https://resolver.caltech.edu/CaltechTHESIS:06062018-163232775
Authors: {'items': [{'email': 'nicholas@burali.it', 'id': 'Burali-Nicholas', 'name': {'family': 'Burali', 'given': 'Nicholas'}, 'orcid': '0000-0002-0733-0577', 'show_email': 'YES'}]}
Year: 2018
DOI: 10.7907/N3VJ-BE39
<p>In this work, progress is made towards the correct modeling of differential diffusion, both for resolved simulations, and for reduced-order combustion models. For resolved simulations, the validity and the limitations of the constant non-unity Lewis number approach in the description of molecular mixing in laminar and turbulent flames is studied. Three test cases are selected, including a lean, highly unstable, premixed hydrogen/air flame, a lean turbulent premixed n-heptane/air flame, and a laminar ethylene/air coflow diffusion flame. For the hydrogen flame, both a laminar and a turbulent configuration are considered. The three flames are characterized by Lewis numbers which are less than unity, greater than unity, and close to unity, respectively. For each flame, mixture-averaged transport simulations are carried out and used as reference data. The analysis suggests that, for numerous combustion configurations, the constant non-unity Lewis number approximation leads to small errors when the set of Lewis numbers is chosen properly. For the selected test cases and our numerical framework, the reduction of computational cost is found to be minimal. Two different methods of evaluating the Lewis numbers are tested, with both performing well, and neither consistently better than the other.</p>
<p>The flamelet-based chemistry tabulation technique is a popular reduced-order chemical model for non-premixed turbulent flames. In this approach, the correct choice of the species Lewis numbers in the flamelet equations plays an important role. Experimental results have highlighted that, in turbulent non-premixed jet flames, turbulent transport becomes gradually dominant over molecular mixing with (i) increasing axial distance from the burner exit plane, and (ii) increasing jet Reynolds number. In the current work, this transition is characterized and a priori models for the effective species Lewis numbers in turbulent non-premixed flames are assessed.</p>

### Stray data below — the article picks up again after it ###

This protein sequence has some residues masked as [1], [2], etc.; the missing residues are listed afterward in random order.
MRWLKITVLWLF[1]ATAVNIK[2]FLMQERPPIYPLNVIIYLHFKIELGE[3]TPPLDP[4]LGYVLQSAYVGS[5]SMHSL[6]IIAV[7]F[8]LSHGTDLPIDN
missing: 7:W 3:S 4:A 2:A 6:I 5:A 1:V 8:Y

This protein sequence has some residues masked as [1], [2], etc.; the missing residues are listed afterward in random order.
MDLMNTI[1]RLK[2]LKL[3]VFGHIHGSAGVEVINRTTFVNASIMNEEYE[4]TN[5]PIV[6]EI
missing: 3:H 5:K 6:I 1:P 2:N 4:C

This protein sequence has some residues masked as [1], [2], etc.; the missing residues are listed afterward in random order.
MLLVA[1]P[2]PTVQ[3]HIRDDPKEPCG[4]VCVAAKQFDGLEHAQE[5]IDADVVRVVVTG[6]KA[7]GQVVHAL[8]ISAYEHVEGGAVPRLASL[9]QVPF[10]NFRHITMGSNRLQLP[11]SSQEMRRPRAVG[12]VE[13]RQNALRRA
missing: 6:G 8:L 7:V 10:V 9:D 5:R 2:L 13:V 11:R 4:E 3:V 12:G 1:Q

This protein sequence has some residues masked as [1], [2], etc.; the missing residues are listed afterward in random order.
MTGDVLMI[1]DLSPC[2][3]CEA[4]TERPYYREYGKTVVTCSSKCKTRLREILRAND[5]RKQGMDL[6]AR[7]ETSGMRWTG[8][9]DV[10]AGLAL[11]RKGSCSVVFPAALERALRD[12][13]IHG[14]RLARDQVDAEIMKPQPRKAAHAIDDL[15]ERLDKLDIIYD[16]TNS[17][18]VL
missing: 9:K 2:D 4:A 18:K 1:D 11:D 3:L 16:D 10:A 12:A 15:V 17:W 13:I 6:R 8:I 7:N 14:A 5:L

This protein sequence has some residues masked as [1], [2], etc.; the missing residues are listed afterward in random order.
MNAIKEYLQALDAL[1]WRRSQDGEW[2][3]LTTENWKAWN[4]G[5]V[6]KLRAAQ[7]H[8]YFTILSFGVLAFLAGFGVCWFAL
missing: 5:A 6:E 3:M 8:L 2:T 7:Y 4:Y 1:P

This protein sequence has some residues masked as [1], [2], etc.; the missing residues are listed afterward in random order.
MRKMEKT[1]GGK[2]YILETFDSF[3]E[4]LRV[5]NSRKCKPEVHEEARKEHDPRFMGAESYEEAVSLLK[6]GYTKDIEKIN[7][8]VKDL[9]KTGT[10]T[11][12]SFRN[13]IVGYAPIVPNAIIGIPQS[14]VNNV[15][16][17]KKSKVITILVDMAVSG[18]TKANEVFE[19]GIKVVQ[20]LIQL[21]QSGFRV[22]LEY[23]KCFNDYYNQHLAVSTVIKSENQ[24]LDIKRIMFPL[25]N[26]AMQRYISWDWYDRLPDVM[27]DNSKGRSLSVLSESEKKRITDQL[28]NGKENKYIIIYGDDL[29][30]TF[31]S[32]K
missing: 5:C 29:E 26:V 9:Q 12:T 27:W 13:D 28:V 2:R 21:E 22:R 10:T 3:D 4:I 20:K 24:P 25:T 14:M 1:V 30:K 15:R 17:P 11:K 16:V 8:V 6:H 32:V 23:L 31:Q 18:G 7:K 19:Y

<p>First, a flamelet-based methodology is proposed to extract these effective Lewis numbers from data sets of turbulent non-premixed flames. This methodology is then applied to the Sandia non-premixed methane/air jet flames B, C, D, and E (R. Barlow, Int. Work. Meas. Comput. Turb. Non-Prem. Flames, 2003). The effective Lewis numbers are found to transition from their laminar values, close to the burner exit plane, to unity further downstream. Previously-suggested scalings for the effective Lewis numbers are then assessed.</p>
<p>To overcome the limitations associated with the experimental data, a campaign of Direct Numerical Simulations (DNS) of Sandia flame B is carried out. A baseline grid is carefully designed, and grid independence is assessed through simulations using refined grids in the axial, radial and azimuthal directions. Radiation and differential diffusion effects are systematically isolated by considering radiating and unity Lewis number cases, respectively. The DNS database is then validated using available measured statistics for flame B, and comparisons to the higher Reynolds number flames are carried out. Effective Lewis numbers extracted from the DNS data are found to transition to unity with increasing downstream distance. Finally, the scalings for the effective Lewis numbers are re-computed from the DNS data base, and compared to the higher Reynolds number flames.</p>https://thesis.library.caltech.edu/id/eprint/11030Using the Force: Applications and Implications of Turbulence Forcing Terms in Direct Numerical Simulations